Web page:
By Woody Freiman ’77, P’13
On a starry night last December, we drove along a one-lane road that hugs the rocky coastline of the Greek island of Lesvos. We parked tight to a wall and, guided by the faint light of a dying fire, crossed the narrow roadway onto a deserted beach. The sliver of moon made no impression on the black sea. The lights from Turkey, only 6 miles away, sparkled eerily in the distance. Water lapped at the carcass of an abandoned ship rotting at water’s edge. There were three of us on beach duty that night: myself, my wife, Paulette Douglas, and Jane Marriott from Devon, England — who, like us, had just arrived. A chatty local carpenter who wanted to assist the volunteer effort brought firewood, turning the embers into a roaring bonfire. We sat on discarded life vests and remnants of plastic floorboards, counting the streaks of shooting stars.
At approximately 3:00 a.m., our waiting and watching was interrupted by a searchlight from an unseen Greek Coast Guard ship shining into a cove east of us. Our view was blocked by the jagged shoreline, but Jane had a hunch and quickly hiked up the bluff to check it out. Minutes later, Paulette’s phone rang. A breathless Jane told her, “It’s a boat and people are jumping into the water. Call for help.” As I sprinted to catch up with Jane, Paulette phoned a young volunteer from the Netherlands, starting a response team phone chain.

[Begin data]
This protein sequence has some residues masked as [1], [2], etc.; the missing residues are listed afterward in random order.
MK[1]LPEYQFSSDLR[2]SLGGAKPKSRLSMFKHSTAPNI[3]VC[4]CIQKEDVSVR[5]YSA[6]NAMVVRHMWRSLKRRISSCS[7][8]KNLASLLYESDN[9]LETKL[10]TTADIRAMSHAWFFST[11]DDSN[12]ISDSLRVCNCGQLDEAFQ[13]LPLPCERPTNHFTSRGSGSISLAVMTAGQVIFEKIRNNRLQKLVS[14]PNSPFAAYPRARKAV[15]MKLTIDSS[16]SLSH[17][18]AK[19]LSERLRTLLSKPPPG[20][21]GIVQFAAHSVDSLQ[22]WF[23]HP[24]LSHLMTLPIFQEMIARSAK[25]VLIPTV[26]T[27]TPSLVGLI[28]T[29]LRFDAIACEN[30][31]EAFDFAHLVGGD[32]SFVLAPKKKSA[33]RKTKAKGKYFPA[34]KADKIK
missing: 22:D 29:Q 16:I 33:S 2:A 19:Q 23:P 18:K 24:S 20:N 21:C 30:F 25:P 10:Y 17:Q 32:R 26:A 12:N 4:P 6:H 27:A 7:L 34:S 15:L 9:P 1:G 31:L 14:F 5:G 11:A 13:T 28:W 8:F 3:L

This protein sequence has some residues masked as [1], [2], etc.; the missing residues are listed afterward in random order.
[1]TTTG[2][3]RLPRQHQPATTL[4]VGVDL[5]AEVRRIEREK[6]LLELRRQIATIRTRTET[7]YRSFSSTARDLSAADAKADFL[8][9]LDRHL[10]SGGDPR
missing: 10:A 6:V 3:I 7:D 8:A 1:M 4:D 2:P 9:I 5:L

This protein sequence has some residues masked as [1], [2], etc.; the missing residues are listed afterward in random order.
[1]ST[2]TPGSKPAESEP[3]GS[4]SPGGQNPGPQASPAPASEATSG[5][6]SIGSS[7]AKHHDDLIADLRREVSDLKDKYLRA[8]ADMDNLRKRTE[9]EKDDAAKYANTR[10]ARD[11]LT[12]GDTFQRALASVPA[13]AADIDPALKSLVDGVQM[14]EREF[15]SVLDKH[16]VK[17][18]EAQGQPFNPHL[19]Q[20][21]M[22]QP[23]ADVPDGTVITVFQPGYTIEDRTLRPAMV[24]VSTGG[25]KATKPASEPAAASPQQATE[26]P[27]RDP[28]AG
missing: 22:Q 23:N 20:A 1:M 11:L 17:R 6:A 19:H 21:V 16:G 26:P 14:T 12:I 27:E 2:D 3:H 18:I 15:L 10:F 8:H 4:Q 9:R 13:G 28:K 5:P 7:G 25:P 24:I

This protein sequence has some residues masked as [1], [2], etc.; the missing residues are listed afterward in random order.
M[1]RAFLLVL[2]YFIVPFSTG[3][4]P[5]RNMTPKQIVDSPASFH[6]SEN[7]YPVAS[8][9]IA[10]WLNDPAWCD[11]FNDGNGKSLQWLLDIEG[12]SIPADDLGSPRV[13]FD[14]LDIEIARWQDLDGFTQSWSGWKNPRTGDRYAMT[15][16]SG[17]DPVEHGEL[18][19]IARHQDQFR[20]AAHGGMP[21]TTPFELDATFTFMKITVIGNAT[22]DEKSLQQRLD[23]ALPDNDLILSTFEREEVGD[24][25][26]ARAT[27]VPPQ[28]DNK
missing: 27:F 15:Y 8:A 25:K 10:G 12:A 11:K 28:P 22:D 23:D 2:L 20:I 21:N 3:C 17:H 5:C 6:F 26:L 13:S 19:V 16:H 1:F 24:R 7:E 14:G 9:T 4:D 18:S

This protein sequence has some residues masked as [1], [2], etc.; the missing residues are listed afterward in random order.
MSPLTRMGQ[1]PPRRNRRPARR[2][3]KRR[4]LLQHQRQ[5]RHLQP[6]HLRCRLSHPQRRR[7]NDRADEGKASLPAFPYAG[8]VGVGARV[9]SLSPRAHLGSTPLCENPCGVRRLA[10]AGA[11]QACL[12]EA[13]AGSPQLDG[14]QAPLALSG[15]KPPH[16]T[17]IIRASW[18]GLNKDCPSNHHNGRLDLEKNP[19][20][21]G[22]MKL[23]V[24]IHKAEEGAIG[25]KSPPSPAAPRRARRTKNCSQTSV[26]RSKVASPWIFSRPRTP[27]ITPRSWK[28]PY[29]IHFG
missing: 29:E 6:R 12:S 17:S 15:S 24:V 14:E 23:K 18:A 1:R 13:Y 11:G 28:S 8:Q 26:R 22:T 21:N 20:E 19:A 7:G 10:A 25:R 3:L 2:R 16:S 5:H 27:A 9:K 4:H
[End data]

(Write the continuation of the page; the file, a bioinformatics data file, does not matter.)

In the few minutes it took me to reach the cove, volunteers seemed to materialize from nowhere: doctors from France, lifeguards from Sweden, transportation coordinators from Germany. Ten yards off the rocks, a two-story wooden boat was listing. Approximately 150 soaking-wet people — each carrying no more than a backpack or plastic bag — were making their way up the steep embankment. Babies huddled in their mother’s arms, elderly people stopped often to catch their breath, and a volunteer helped a pregnant woman into the arms of a doctor.
Paulette led the new arrivals to our campfire, where we wrapped them in emergency blankets and distributed dry socks and water bottles. We masked the anxiety and stress of responsibility we felt with welcoming smiles and feigned self-confidence. A sense of gratitude and relief filled the cold night air as the families and young men were shuttled to a transit center. A tearful Jane intensely hugged a crying young woman whom she’d helped — both afraid to let go.
The three of us were completely humbled and devastated by what we were witnessing. With the beach again deserted but now littered with wet clothes and empty water bottles, we silently awaited sunrise and the next volunteer team.
Since last summer, many similarly dramatic scenes have played out on the Eastern Aegean islands of Greece. More than a million refugees from the Middle East (most from Syria) have arrived in Europe since last year; more than 500,000 have passed through Lesvos. Greece is not their destination; it is an entry point into the European Union, where they hope they will be offered a safe haven. Each day, anywhere from 1,000 to 6,000 desperate people flee the horrors of their homelands, making the dangerous crossing to Lesvos. At the mercy of gun-toting Turkish smugglers, they pay approximately $1,500 per person to pile into barely seaworthy vessels. Motors give out, and many boats capsize or sink because of the weather, waves, or overcrowding. More than 1,000 refugees — many of them children — have died during these 6- to 10-mile crossings from Turkey.